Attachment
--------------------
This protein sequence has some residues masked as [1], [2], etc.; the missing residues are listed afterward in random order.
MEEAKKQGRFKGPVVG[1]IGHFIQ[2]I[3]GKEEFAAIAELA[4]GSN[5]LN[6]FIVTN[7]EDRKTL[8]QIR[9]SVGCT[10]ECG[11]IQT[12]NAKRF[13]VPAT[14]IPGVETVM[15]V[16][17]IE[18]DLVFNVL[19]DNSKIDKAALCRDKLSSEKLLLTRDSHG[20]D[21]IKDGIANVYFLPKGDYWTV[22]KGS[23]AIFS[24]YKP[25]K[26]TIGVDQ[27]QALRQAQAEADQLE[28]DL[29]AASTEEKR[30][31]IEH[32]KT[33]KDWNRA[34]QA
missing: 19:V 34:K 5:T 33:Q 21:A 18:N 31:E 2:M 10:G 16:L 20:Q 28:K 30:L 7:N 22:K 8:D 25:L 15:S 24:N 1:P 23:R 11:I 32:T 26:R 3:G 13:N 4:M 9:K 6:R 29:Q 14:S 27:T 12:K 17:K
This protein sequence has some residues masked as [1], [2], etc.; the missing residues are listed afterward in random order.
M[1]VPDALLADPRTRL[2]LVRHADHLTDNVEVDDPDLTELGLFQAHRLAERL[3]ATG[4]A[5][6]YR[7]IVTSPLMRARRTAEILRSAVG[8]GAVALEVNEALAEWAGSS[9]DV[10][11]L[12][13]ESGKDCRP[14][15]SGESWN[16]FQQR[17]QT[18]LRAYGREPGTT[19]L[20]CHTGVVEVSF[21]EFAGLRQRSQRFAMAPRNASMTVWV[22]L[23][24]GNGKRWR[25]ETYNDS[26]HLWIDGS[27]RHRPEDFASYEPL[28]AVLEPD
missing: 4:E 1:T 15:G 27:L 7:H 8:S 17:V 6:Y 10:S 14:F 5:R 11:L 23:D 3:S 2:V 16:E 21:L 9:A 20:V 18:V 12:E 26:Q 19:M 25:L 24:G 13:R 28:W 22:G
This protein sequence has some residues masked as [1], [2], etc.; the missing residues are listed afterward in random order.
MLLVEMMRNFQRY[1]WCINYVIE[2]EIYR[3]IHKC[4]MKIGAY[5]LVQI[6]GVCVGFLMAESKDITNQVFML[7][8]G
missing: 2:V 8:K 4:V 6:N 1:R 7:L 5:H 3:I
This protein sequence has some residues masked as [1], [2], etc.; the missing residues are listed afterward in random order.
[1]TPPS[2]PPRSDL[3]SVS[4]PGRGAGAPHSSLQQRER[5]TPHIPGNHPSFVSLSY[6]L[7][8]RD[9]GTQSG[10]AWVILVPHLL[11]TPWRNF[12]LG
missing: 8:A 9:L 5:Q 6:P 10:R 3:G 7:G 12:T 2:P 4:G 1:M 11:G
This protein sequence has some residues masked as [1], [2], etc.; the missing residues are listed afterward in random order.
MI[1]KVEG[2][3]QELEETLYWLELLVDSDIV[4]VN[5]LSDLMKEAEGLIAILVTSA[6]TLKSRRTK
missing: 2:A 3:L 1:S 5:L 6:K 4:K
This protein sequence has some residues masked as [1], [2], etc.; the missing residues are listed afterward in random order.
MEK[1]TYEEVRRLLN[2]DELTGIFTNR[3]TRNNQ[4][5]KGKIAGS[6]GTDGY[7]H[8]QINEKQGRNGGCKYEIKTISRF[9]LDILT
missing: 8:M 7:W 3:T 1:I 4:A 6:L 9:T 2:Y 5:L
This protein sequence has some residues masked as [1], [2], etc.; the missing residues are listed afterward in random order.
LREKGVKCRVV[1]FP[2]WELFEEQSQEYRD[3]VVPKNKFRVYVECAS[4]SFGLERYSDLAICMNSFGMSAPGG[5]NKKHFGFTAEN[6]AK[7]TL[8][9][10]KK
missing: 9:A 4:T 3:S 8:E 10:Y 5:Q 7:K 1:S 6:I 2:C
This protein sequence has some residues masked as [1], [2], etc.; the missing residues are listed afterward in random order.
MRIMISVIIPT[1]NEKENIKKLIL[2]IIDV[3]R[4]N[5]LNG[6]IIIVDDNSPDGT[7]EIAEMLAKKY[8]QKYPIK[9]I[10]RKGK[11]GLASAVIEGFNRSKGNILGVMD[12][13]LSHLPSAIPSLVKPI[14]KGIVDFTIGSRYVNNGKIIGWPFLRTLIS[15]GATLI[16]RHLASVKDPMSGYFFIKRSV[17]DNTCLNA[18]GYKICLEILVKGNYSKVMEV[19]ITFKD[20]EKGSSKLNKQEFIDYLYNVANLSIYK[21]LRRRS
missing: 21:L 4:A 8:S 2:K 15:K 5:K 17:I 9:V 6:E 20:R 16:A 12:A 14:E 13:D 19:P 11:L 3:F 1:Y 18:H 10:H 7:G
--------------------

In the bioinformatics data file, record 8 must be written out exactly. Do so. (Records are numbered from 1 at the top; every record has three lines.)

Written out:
This protein sequence has some residues masked as [1], [2], etc.; the missing residues are listed afterward in random order.
MRIMISVIIPT[1]NEKENIKKLIL[2]IIDV[3]R[4]N[5]LNG[6]IIIVDDNSPDGT[7]EIAEMLAKKY[8]QKYPIK[9]I[10]RKGK[11]GLASAVIEGFNRSKGNILGVMD[12][13]LSHLPSAIPSLVKPI[14]KGIVDFTIGSRYVNNGKIIGWPFLRTLIS[15]GATLI[16]RHLASVKDPMSGYFFIKRSV[17]DNTCLNA[18]GYKICLEILVKGNYSKVMEV[19]ITFKD[20]EKGSSKLNKQEFIDYLYNVANLSIYK[21]LRRRS
missing: 21:L 4:A 8:S 2:K 15:K 5:K 17:I 9:V 6:E 20:R 16:A 12:A 14:E 13:D 19:P 11:L 3:F 1:Y 18:H 10:H 7:G